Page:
Retinal Vascular Reactivity to Incremental Hyperoxia During Isocapnia
Tong, Adrienne W.
MetadataShow full item record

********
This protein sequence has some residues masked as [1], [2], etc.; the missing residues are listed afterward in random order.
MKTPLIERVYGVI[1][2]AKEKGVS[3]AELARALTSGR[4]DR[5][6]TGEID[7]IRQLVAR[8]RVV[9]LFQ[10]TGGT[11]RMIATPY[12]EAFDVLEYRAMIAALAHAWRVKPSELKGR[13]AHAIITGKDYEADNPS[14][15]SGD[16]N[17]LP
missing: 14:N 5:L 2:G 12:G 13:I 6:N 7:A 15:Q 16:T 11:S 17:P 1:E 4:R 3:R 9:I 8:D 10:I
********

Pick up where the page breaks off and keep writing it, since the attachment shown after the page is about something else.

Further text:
PURPOSE: Systemic hyperoxia has been induced using inspired gases in many studies to investigate vascular reactivity in the retinal vasculature. Technical limitations in the past resulted in inadequate control of systemic partial pressures of O2 and CO2, the latter of which tended to decrease secondary to induced hyperoxia. Recent development of a computerized gas delivery instrument has enabled the specific control of end-tidal CO2 (ETCO2) and fractional expired O2 (FeO2), independent of each other and of minute ventilation. The specific aims of each chapter are as follows: Chapter 3: To compare the magnitude and variability of the retinal vascular reactivity response to an isocapnic hyperoxic stimulus delivered using a manually-operated method to the newly developed computer-controlled gas sequencer. Chapter 4: To investigate the retinal hemodynamic response to incremental changes in hyperoxic stimuli during isocapnia. METHODS: Chapter 3: Ten young, healthy adults inhaled gases in a sequence of normoxic baseline, isocapnic hyperoxia, and normoxic recovery, using both gas delivery systems in random order. Chapter 4: Twelve healthy, young adults participated in a gas protocol consisting of 4 phases at varying fractional expired oxygen levels (FeO2): baseline (15%), hyperoxia I (40%), hyperoxia II (65%), and recovery (15%). End-tidal carbon dioxide (ETCO2) was maintained at an isocapnic level (~ 5%) throughout the experiment. In both Chapters 3 and 4, blood flow was derived from retinal arteriolar diameter and simultaneous blood velocity measurements of the superior temporal arteriole, acquired at 1-minute intervals during each of the phases of the gas protocol. RESULTS: Chapter 3: There was no interaction effect between the phases and gas delivery methods (p = 0.7718), but ETCO2 was significantly reduced during hyperoxia (p = 0.0002) for both methods. However, the magnitude of change in ETCO2 was physiologically insignificant i.e. <1%. The two systems differed in terms of FeO2 during hyperoxia, at a level of 85.27 ± 0.29% for the manual method, and 69.02 ± 2.84% for the computer method (p < 0.05). Despite this difference in oxygen concentrations, there was no difference in the vascular reactivity response for diameter (p = 0.7756), velocity (p = 0.1176), and flow (p = 0.1885) for equivalent gas phases between the two gas delivery systems. The inter-subject variability of retinal hemodynamic parameters was consistently lower using the computer-controlled gas sequencer. Chapter 4: Repeated measures ANOVA showed that there were significant influences of incremental changes in FeO2 on arteriolar diameter (p < 0.0001), blood velocity (p < 0.0001), and blood flow (p < 0.0001) in the retina. Paired t-tests of these retinal hemodynamic parameters during each phase in the gas sequence showed they were significantly different (p < 0.05) from each other, with the exception of baseline and recovery values. Incremental increases in FeO2 caused a linear decrease in group mean arteriolar diameter (R2 = 1, p = 0.002), group mean blood velocity (R2 = 0.9968, p = 0.04), and group mean blood flow (R2 = 0.9982, p= 0.03). CONCLUSIONS: Chapter 3: Inter-subject variability for virtually all retinal hemodynamic parameters was reduced using the computer-controlled method, presumably due to a higher degree of gas control. However, care needs to be exercised in the interprtetation of these results due to the relatively small sample size. A similar retinal hemodynamic response to isocapnic hyperoxia was induced using the two gas delivery systems, despite different levels of maximal FeO2. Chapter 4: Isocapnic hyperoxia elicits vasoconstriction and the reduction of retinal arteriolar blood flow in a dose-dependent manner over the range of FeO2 explored in this study.